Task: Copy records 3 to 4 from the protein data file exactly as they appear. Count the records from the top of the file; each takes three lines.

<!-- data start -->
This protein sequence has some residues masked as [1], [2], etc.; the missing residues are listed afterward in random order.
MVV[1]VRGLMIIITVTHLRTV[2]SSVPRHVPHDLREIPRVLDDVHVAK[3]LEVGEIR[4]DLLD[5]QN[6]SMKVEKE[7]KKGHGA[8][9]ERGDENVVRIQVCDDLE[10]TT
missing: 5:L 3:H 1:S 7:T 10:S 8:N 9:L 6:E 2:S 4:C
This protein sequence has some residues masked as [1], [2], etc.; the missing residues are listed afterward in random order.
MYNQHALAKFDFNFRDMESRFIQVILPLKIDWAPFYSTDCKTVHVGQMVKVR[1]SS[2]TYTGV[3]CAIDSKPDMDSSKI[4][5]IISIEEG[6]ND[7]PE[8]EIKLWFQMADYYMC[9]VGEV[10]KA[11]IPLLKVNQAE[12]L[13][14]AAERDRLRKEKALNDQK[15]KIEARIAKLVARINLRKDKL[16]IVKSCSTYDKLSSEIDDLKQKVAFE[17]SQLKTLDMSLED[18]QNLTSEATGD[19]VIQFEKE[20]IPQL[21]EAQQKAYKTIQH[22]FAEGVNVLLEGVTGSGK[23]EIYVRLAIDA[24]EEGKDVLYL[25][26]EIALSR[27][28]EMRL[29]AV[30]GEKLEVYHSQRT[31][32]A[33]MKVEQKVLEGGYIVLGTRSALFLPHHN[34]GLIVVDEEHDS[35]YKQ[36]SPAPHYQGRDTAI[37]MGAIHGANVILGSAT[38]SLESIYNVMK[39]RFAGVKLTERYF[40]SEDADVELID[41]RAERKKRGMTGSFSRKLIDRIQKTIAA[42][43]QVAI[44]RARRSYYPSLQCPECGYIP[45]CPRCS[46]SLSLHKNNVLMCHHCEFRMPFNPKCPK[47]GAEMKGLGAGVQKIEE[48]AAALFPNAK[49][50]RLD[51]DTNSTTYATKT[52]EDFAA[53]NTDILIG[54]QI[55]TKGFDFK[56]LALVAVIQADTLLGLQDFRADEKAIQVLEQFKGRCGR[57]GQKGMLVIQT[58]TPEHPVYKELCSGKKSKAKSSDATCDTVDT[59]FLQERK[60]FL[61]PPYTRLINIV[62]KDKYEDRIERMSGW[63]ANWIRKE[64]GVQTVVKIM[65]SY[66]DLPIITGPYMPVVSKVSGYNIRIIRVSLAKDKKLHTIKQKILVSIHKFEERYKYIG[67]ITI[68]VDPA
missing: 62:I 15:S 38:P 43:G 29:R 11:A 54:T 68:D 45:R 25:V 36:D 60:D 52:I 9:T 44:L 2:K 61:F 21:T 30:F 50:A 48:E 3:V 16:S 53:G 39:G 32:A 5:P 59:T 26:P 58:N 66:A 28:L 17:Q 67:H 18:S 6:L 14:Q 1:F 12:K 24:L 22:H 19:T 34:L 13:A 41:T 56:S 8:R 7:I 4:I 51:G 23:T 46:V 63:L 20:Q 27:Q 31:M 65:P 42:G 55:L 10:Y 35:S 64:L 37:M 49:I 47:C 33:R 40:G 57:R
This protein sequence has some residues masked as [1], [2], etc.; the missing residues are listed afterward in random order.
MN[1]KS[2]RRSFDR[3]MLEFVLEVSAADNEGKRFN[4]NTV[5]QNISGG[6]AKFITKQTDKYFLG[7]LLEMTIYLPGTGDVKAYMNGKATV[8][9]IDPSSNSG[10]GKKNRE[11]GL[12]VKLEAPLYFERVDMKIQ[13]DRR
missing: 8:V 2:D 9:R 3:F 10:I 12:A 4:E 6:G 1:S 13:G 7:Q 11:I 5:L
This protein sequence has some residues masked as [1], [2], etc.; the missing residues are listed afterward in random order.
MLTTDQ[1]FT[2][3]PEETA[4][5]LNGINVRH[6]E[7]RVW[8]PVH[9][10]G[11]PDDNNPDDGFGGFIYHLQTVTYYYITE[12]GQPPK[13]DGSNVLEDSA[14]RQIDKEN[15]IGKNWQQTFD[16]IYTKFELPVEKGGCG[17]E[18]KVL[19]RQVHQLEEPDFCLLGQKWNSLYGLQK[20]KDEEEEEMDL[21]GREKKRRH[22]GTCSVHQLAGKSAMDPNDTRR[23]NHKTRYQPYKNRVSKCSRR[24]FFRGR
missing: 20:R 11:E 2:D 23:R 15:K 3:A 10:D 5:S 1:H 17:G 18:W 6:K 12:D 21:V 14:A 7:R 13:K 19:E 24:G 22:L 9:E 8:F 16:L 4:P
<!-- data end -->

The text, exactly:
This protein sequence has some residues masked as [1], [2], etc.; the missing residues are listed afterward in random order.
MN[1]KS[2]RRSFDR[3]MLEFVLEVSAADNEGKRFN[4]NTV[5]QNISGG[6]AKFITKQTDKYFLG[7]LLEMTIYLPGTGDVKAYMNGKATV[8][9]IDPSSNSG[10]GKKNRE[11]GL[12]VKLEAPLYFERVDMKIQ[13]DRR
missing: 8:V 2:D 9:R 3:F 10:I 12:A 4:E 6:G 1:S 13:G 7:Q 11:I 5:L
This protein sequence has some residues masked as [1], [2], etc.; the missing residues are listed afterward in random order.
MLTTDQ[1]FT[2][3]PEETA[4][5]LNGINVRH[6]E[7]RVW[8]PVH[9][10]G[11]PDDNNPDDGFGGFIYHLQTVTYYYITE[12]GQPPK[13]DGSNVLEDSA[14]RQIDKEN[15]IGKNWQQTFD[16]IYTKFELPVEKGGCG[17]E[18]KVL[19]RQVHQLEEPDFCLLGQKWNSLYGLQK[20]KDEEEEEMDL[21]GREKKRRH[22]GTCSVHQLAGKSAMDPNDTRR[23]NHKTRYQPYKNRVSKCSRR[24]FFRGR
missing: 20:R 11:E 2:D 23:R 15:K 3:A 10:D 5:S 1:H 17:G 18:W 6:K 12:D 21:V 14:A 7:R 13:K 19:E 24:G 22:L 9:E 8:F 16:L 4:P